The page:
Unless otherwise noted, starting materials and reagents purchased from Sigma-Aldrich Japan (Tokyo, Japan), FUJIFILM Wako Pure Chemical Corporation (Osaka, Japan), Tokyo Chemical Industry (Tokyo, Japan), KANTO CHEMICAL (Tokyo, Japan), and NACALAI TESQUE (Kyoto, Japan) were purchased commercial sources and used without further purification. Anhydrous solvents were obtained from FUJIFILM Wako Pure Chemical Corporation. Silica gel chromatography was performed using standard techniques. 1H and 13C nuclear magnetic resonance (NMR) spectra were recorded on a JEOL α-400 spectrometer. The chemical shifts are expressed in ppm downfield from tetramethylsilane (δ 0.00 and δ 0.00) or in ppm relative to CDCl3 (δ 7.26 and δ 77.0) in 1H and 13C NMR, respectively. The abbreviations s, d, t, q, and m signify singlet, doublet, triplet, quartet, and multiplet, respectively. High-resolution mass spectra were measured on a JEOL JMS-700/GI. Radioactivity was quantified with a dose calibrator (ATOMLAB 500, Biodex Medical Systems, Inc., NY, USA). The analytical radio-HPLC system used for the 11C-labeled product consisted of a radioactivity HPLC flow monitor with a 2″ × 2″ NaI scintillation detector (Gabi Star, Elysia-raytest GmbH, Straubenhardt, Germany) and an HPLC system (LC-20, Shimadzu, Kyoto, Japan). Optical rotations were measured on a JASCO P-2300 polarimeter equipped with 589 nm laser. Measurements were performed at 20 °C, using chloroform as solvent and reference. The specific rotation was calculated from the measured optical rotation α as follows: [α]D20 = 100α/(lc) with specific rotation, l path length and c concentration. The clogP of GG502 was calculated based on its chemical structure by ChemDraw 20.1.1 software.

Separation of (S)- and (R)-2,2-dimethyl-1-(5-(3-bromophenyl)-4,5-dihydro-1H-pyrazol-1-yl)propan-1-one (5a and 5b)

2,2-Dimethyl-1-(5-(3-bromophenyl)-4,5-dihydro-1H-pyrazol-1-yl)propan-1-one (3.23 g, 10.4 mmol) was separated into its enantiomers via chiral chromatography preparative HPLC under the following conditions: preparative HPLC column: CHIRAL ART Cellulose-SC (5 μm, 30 mm internal diameter (i.d.) × 250 mm, YMC CO., LTD., Kyoto Japan); flow rate: 21.3 mL/min; eluent: n-hexane/2-propanol = 70:30. Obtained were (S)-2,2-dimethyl-1-(5-(3-bromophenyl)-4,5-dihydro-1H-pyrazol-1-yl)propan-1-one (1.49 g, 46.1% yield), [α]D = –123° (conc = 2.92 × 10–3, chloroform), ee = 99.9%, 1H NMR and (R)-2,2-dimethyl-1-(5-(3-bromophenyl)-4,5-dihydro-1H-pyrazol-1-yl)propan-1-one (1.45 g, 44.9% yield), [α]D = 122° (conc = 2.52 × 10–3, chloroform), ee = 99.9%. The absolute configurations of the enantiomer were determined by optical rotation of GSK’963 [α]D = –176° (conc = 2.74 × 10–3, chloroform) and GSK’962 [α]D = 140° (conc = 3.65 × 10–3, chloroform).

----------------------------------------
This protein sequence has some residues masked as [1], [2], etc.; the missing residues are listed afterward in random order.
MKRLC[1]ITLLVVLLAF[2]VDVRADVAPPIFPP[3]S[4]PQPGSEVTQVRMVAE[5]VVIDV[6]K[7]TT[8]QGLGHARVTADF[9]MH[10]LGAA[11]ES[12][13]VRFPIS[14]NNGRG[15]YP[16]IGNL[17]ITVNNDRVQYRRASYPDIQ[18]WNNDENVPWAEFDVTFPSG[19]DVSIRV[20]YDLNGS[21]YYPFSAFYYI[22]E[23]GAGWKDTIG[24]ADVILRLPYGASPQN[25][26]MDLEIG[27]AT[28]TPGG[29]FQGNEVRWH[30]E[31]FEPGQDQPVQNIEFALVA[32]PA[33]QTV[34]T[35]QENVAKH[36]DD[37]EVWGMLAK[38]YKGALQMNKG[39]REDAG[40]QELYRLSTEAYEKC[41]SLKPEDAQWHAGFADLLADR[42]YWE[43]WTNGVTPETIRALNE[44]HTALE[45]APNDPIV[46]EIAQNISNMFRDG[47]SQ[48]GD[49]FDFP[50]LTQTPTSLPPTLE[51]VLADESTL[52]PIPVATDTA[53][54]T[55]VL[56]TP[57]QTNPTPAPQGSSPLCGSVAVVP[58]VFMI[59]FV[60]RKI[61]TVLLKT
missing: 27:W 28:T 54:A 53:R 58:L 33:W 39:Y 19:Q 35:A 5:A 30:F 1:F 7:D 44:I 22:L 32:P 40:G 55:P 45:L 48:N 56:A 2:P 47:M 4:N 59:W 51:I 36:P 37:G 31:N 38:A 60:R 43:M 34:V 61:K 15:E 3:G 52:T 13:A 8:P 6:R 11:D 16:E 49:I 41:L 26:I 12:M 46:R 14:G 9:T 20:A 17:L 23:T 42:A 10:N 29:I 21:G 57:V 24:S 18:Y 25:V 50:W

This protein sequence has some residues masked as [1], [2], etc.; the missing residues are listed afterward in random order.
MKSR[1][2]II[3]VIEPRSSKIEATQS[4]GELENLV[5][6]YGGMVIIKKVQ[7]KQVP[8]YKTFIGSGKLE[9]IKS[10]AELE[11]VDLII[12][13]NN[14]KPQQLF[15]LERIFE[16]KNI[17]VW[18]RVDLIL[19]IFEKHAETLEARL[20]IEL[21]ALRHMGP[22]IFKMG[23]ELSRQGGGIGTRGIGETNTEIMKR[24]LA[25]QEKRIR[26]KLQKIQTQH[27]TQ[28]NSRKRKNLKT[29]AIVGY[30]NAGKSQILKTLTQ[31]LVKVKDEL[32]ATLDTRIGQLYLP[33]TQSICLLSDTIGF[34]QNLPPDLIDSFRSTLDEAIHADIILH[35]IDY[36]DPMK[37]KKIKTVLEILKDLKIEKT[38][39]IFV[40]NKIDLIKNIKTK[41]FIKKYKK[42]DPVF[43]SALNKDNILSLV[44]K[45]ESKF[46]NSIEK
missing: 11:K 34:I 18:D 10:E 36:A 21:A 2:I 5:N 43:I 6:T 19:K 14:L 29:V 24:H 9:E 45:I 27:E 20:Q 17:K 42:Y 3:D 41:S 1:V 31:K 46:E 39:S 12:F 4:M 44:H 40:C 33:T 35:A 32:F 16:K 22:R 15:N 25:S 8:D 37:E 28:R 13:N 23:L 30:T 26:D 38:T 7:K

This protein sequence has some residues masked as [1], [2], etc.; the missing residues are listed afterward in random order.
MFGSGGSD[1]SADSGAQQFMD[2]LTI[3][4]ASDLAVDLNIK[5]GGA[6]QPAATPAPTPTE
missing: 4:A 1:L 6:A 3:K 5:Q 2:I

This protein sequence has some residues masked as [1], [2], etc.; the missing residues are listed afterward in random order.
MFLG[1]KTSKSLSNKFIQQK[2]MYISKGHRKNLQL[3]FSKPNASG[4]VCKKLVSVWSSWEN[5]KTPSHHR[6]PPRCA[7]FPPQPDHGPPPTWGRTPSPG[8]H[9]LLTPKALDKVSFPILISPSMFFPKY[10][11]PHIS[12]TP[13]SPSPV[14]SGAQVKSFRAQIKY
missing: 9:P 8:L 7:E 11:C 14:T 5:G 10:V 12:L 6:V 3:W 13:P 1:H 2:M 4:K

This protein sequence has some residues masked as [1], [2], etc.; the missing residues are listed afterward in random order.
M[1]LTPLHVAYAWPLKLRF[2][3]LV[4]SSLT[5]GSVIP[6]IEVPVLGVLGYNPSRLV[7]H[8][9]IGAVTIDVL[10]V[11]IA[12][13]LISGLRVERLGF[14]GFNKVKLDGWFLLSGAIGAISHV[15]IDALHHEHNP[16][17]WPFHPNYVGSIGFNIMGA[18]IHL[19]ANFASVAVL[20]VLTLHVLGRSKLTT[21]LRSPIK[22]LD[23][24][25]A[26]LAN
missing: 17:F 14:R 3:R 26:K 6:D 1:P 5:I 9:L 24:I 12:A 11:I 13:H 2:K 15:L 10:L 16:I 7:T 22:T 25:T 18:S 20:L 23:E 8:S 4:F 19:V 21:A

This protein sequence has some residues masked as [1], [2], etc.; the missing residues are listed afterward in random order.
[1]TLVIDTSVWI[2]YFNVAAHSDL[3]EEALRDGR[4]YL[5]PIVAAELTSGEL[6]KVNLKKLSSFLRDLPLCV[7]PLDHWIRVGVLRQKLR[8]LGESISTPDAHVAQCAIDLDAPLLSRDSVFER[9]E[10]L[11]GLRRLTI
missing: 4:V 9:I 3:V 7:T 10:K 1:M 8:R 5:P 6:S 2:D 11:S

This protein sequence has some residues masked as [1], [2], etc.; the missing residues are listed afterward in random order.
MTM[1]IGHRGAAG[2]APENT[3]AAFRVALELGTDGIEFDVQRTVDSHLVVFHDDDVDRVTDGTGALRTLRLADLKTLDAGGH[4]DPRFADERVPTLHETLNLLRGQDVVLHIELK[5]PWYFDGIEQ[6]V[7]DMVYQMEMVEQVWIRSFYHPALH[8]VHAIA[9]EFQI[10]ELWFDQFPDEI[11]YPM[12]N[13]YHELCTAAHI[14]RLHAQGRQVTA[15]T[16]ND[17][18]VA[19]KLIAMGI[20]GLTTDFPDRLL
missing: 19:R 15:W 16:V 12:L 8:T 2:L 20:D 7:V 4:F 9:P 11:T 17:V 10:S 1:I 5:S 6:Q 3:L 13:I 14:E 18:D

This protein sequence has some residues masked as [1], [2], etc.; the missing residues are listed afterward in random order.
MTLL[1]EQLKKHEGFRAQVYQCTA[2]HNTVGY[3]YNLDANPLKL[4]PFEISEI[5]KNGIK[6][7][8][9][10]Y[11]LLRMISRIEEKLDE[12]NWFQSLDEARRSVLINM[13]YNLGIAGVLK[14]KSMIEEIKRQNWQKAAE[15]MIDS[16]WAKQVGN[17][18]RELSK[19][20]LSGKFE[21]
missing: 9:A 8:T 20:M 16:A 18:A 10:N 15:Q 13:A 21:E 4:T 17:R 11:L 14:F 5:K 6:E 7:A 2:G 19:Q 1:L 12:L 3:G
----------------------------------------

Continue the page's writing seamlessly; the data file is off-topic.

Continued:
Radiosynthesis of (S)-2,2-dimethyl-1-(5-(3-([11C]methyl)phenyl)-4,5-dihydro-1H-pyrazol-1-yl)propan-1-one ([11C]GG502)

The reaction mixture of tris(dibenzylideneacetone)dipalladium (3.8 mg, 4.1 μmol), tris(o-toly)phosphine (3.9 mg, 13 μmol), potassium carbonate (1.0 mg, 7.2 μmol) and the corresponding pinacol boronate precursor 6a (0.4 mg, 1.1 μmol) in 0.42 mL of N,N-dimethylformamide/water (6:1 v/v) was set in a second vial and kept below − 10 °C while waiting for the [11C]iodomethane preparation. [11C]iodomethane was distilled into the second vial under nitrogen gas flow. The resulting mixture was then quickly heated to 60 °C and kept for 4 min with 2-s mixing by 30 mL/min nitrogen flow before 3 min of the end of heating. After diluting by 1.0 mL of HPLC eluent, the radioactive mixture was applied to a semi-preparative HPLC column. HPLC purification was performed using a JASCO HPLC System (JASCO, Tokyo, Japan) under the following conditions: preparative HPLC column: CAPCELL PAK C18 UG 120 (5 μm, 10 mm i.d. × 250 mm, Osaka Soda CO., LTD., Osaka, Japan); eluent: acetonitrile/20 mM sodium dihydrogen phosphate = 55:45 (v/v); flow rate: 6 mL/min; detection: ultraviolet (UV), 254 nm; retention time: 10.5 min. The desired fraction was collected into a flask followed by evaporation and dissolve with 4 mL of saline containing of 0.5% (v/v) tween 80, and the product was sterilized by filtration over a 0.22-μm Millex GV filter (Merck Millipore Ltd., USA). The total synthesis time, including HPLC purification and radiopharmaceutical formulation for intravenous administration, was 29 min. The isolated radioactivity was 1.2 GBq at the end of synthesis and the molar activity was 52 GBq/μmol. The decay-corrected radiochemical yield was 6%, which was calculated on the basis of the radioactivity of [11C]carbon dioxide trapped in a first vial. The chemical identified as [11C]GG502 was confirmed by co-injection with non-radiolabeled GG502 on analytical HPLC (see Additional file 1: Fig. S6). The chemical purity analyzed at 254 nm and radiochemical purity were 89% and 97%, respectively. HPLC analysis was performed under the following conditions: Column: CAPCELL PAK C18 UG 120 (5 μm, 4.6 mm i.d. × 250 mm, Osaka Soda CO., LTD., Osaka, Japan); eluent: acetonitrile/20 mM sodium dihydrogen phosphate = 55:45 (v/v); flow rate: 1.5 mL/min; detection: UV, 254 nm; retention time, 8 min.